Galopim says that while Posa lacks a certain explosiveness, her stick-handling, vision and instincts allow her to create scoring chances out of thin air. Think Celtics captain Paul Pierce using craftiness instead of athleticism to drive to the rim.
Her game blossomed as a sophomore, and so did the team. Led by Posa's 16 goals and 13 assists, Weston went 12-3-3 in the regular season and earned a first-round bye in the sectional playoffs. But in their first tournament game, the Wildcats played tentatively and dropped an overtime decision to Needham (Mass.), 2-1.
"That was devastating," says Posa. "We felt like we were the better team and we could've gone far in the tournament. It made the entire team work harder for the next year and want it more."
With Posa leading the way (she was named a team captain for the 2008 season), Weston came back with a vengeance last fall. The Wildcats went 15-2-1 in the regular season and earned a No. 3 seed for the sectional playoffs.
"Maria really took it on herself to get everyone over the hump," says Galopim. "She just wouldn't stop talking about [the loss in 2007]. She stepped up her leadership and really came in with the attitude that we were going to do it that year."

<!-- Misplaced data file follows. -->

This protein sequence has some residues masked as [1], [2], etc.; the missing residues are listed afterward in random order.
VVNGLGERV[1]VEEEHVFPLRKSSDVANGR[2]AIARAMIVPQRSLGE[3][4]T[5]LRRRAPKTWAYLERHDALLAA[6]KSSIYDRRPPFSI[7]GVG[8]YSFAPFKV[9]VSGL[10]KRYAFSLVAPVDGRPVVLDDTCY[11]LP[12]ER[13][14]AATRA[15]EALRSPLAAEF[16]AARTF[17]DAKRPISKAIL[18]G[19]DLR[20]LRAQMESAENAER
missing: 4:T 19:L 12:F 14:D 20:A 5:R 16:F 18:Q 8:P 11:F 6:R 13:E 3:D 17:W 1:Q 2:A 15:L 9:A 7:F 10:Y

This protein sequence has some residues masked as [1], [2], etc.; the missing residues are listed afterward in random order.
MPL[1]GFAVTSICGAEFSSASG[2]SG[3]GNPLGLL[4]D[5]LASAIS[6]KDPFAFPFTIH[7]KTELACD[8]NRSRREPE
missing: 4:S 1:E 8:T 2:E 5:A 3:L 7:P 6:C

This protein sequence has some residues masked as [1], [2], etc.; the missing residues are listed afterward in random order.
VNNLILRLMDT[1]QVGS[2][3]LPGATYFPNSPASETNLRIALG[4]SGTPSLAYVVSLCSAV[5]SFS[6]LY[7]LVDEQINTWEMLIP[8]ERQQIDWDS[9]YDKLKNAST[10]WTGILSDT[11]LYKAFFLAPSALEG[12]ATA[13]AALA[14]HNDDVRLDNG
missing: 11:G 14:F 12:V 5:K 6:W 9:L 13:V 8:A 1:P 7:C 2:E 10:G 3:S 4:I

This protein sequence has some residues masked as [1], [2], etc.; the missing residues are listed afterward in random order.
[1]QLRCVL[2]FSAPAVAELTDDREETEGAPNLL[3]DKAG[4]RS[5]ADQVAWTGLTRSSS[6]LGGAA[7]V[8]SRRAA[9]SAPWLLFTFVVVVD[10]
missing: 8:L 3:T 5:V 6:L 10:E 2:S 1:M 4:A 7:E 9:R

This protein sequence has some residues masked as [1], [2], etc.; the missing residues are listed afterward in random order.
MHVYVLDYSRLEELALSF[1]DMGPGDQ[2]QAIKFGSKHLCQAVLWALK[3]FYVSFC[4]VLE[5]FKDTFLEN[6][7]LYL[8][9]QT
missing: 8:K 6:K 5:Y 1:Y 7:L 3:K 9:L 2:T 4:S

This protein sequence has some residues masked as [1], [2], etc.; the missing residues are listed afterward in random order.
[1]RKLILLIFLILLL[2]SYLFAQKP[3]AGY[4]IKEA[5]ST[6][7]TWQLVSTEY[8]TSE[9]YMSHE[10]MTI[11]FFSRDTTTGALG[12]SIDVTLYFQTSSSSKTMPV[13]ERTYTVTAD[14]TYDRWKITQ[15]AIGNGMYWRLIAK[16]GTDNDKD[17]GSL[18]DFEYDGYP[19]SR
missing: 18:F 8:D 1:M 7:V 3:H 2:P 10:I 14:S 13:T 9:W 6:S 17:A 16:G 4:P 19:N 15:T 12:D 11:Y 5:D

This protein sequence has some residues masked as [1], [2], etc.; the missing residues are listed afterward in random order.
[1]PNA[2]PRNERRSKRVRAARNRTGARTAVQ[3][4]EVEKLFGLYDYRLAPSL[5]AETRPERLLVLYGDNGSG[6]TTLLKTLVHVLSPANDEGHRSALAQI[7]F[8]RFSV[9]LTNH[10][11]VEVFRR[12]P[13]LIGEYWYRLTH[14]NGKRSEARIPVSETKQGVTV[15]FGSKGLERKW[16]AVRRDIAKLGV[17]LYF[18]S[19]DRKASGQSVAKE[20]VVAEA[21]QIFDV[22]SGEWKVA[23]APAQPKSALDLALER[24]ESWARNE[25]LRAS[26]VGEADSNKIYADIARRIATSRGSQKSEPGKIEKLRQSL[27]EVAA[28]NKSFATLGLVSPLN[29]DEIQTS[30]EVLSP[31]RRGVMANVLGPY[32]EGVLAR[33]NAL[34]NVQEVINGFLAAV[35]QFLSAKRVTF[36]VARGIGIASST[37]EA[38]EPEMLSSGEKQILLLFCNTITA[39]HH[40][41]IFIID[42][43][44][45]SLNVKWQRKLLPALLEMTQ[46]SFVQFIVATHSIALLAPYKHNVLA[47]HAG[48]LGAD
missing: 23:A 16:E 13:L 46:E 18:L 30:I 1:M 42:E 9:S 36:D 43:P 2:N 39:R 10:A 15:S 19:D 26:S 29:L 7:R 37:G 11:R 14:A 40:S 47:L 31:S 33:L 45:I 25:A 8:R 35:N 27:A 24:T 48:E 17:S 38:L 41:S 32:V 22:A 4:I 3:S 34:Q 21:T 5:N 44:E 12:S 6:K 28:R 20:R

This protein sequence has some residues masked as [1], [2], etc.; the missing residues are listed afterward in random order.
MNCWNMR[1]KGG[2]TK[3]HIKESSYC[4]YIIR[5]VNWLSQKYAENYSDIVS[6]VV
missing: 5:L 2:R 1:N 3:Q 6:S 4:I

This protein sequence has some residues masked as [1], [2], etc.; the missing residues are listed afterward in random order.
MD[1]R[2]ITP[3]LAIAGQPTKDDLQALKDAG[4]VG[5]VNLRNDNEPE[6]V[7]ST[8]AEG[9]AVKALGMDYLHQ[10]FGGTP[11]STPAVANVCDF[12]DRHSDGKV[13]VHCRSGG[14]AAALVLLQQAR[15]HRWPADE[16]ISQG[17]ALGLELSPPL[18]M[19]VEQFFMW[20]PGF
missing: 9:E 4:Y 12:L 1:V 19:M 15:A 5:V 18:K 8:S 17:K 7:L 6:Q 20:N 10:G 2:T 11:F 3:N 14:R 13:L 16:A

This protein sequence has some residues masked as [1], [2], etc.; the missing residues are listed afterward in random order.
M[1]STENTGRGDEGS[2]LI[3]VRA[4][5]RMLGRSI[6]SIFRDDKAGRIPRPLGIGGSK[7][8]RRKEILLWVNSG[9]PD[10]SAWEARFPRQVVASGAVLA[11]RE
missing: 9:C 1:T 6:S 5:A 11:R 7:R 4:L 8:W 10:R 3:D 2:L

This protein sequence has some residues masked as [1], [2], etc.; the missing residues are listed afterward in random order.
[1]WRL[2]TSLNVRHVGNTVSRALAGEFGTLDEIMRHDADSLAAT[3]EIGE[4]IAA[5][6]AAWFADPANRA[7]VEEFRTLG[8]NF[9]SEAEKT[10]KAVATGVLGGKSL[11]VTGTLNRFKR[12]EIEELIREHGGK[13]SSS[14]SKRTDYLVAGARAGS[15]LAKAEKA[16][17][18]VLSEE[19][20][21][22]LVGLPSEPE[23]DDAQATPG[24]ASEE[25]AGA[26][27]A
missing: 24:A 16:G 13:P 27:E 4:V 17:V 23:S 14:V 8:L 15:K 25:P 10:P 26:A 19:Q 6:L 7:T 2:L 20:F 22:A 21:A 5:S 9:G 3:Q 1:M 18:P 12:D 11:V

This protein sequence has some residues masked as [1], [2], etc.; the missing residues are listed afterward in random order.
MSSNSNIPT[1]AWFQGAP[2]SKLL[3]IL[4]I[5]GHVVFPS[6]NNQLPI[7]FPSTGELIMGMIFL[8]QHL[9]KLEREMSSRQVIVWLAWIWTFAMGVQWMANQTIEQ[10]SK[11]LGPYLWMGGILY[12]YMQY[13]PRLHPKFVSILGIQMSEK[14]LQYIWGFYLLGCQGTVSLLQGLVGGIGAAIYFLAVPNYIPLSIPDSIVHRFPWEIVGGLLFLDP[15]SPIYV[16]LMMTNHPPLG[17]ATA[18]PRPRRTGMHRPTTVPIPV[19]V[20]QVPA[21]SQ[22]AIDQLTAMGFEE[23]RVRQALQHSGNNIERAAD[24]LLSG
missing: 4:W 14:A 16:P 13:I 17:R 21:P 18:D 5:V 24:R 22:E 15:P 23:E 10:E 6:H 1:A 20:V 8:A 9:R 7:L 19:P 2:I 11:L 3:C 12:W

After establishing herself as the best player in the state during the regular season, Posa turned it up a notch in the tournament. Her spectacular goal in the North sectional quarterfinals toppled defending champ Acton-Boxboro (Acton, Mass.), 1-0, and she took over the state semifinal game against Walpole (Mass).
Posa scored Weston's first goal and also blocked a potential Walpole score. But Walpole, which had beaten Weston with a late goal during the regular season, tied the game, 1-1, on a corner in the second half.
Instead of doing the superstar thing and taking the entire game on her shoulders, Posa did what came naturally. After driving the ball through the defense on the ensuing possession, she dished off to teammate Alanna Capasso for the game-winning goal.
"Maria's game against Walpole was one of the greatest efforts I've seen anywhere," says Galopim. "You could see it in her eyes as she was driving at the end. She was going to make us win."
Posa then notched two assists in the state final, a 3-2 win over Notre Dame of Worcester, to help clinch the long-awaited championship.
"It was the coolest feeling in the world," says Posa. "Everyone on the team felt like we had accomplished something.
"It was so nice to see her win," says Galopim. "Her sister went twice but didn't win, so it was great to see Maria do it for her sister."
Never one to rest on her laurels, Posa spent a week in Holland with the Team USA Under-16 Futures squad in April and another week with the team at a Virginia tournament in June. She worked on increasing her speed and explosiveness, and she wants to attack the goal more this season.
"Everyone worked so hard to get that win last year," she says. "I think we all tried to get better over the summer, and we want to come out on fire this year. We have a title to defend."
Posa isn't satisfied with simply ending the drought at Weston. She wants to start a championship streak.
Mike Grimala covers high school sports for ESPNRISE.com
3hThomas McKean, ESPN Stats & Information